Something had me thinking about Boots, a feline patient I’d treated for many years. Boots came up missing last year, his owners assumed he went off somewhere in the woods to die.
Two things stand out in my memory about Boots. One is that he was a grouch. He was one cantankerous patient and did not appreciate that we did our best to keep him well. When he came for an appointment we made sure we had everything ready in advance because his mood declined with each tick of the second hand. Either you finished with Boots in the first seven minutes, or you were finished until next year.
The other remarkable thing about Boots is that he absolutely hated to have doors closed in his house. Of course, with his bad attitude, it was necessary to close him up in a room to capture him and put him in a carrier for his doctor visit.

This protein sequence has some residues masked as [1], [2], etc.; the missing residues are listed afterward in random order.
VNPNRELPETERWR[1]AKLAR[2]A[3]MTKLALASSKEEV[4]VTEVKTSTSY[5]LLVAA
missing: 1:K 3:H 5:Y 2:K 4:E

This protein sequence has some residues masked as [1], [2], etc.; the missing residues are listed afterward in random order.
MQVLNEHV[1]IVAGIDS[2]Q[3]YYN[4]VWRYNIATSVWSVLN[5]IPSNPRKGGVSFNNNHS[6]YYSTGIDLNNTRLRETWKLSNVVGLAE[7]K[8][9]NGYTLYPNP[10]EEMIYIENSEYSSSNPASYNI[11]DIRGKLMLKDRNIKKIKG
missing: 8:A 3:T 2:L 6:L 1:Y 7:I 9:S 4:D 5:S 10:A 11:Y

I always thought that was an interesting trait, and our Martha does it, too.
Just the other day it finally occurred to me why cats do that: We close doors to contain our cats into a single room for easy capture! Then we put them in carriers or administer medication to them! We know how smart our pets are, it surely doesn’t take them long to pick up on these cues and figure out that a closed door means something is coming that they don’t want to happen.
Some mysteries are solved with simple common sense.
See you tomorrow, Dr. Randolph.
PS: MyPetsDoctor.com readers were surely surprised to receive a headline this week with no text! There was a glitch that we think we have solved, and the above post is the one that should have come out then.